A short detour up the uniquely tree-lined Parizska ("Paris") Street leads to the poignant Jewish Quarter, with museums, synagogues, and cemeteries. For me, this is one of the most powerful collections of Jewish sights in Europe.
Parizka ends at a bluff that once sported a 100-foot-tall stone statue of Stalin. Torn down in 1962, it was replaced in 1991 by a giant ticking metronome, its concrete base now favored by skateboarders who love to film themselves "skating at the Stalin." From oppression to counterculture, Prague has come a long way.
Back at the Old Town Square, Karlova Street (and a gaggle of tourists) zigzags down to the river to one of my favorite places for a stroll -- the Charles Bridge. Under the communists, this pedestrian-only bridge crossing the Vltava River was empty, its big Gothic towers and statues of saints coated in black soot. Today it's a celebration of life, with a festival of artists and musicians all along its length.
If you were to continue across the bridge, you'd reach the charming Little Quarter, and beyond that, the Castle Quarter, topped by the massive, must-see Prague Castle. A visit to the castle complex, with its quarter-mile stretch of churches, courtyards, and palaces spanning a thousand years of Czech history, can fill the better part of a day.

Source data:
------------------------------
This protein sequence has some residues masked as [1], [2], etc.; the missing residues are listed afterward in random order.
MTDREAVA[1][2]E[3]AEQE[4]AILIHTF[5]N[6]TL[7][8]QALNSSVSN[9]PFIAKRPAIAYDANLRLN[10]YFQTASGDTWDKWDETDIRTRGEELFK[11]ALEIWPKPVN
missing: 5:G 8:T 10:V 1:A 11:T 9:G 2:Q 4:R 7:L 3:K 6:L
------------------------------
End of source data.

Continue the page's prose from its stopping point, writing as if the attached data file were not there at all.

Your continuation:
The mythical founder of Prague -- the beautiful princess Libuse -- named her city "Praha" ("threshold"). The Czechs have always been at a crossroads of Europe -- between the Slavic and Germanic worlds, between Catholicism and Protestantism, and between Cold War East and West. Despite these strong external influences, the Czechs have retained their distinct culture ... and their enviable ability to find humor in life's challenges.
Parague's Local Guides:
Hiring a guide in Prague is smart -- compared to Western Europe, they're twice as helpful for half the price (about
Where to stay in Parague:
You'll pay more to stay in the Old Town, but for many travelers, the convenience is worth the expense. Pension u Medvidku has 31 comfortably renovated rooms in a big, rustic, medieval shell (www.umedvidku.cz). Green Garland Pension has a warm and personal feel rare for the Old Town (www.uzv.cz ).
Restaurace u Provaznice ("By the Ropemaker's Wife") has all the Czech classics (tel. 224-232-528). U Medvidku ("By the Bear Cubs") started out as a brewery in 1466 and is now a flagship beer hall of the Czech Budweiser (tel. 224-211-916).
Getting Around Prague:
You can walk nearly everywhere. But after you figure out the public transportation system, the Metro is slick and the trams are fun.
Prague Tourist Information:
Prague, capital of the Czech Republic, is bisected by the Vltava River. Nicknamed "the City of a Hundred Spires," it's known for its Old Town Square, the heart of its historic core, with colorful baroque buildings, Gothic churches and the medieval Astronomical Clock, with a popular show. Completed in 1402, pedestrian Charles Bridge is lined with 30 statues of saints.
- Cities Where Tourists Spend The Most
- South Africa Comes Alive in Durban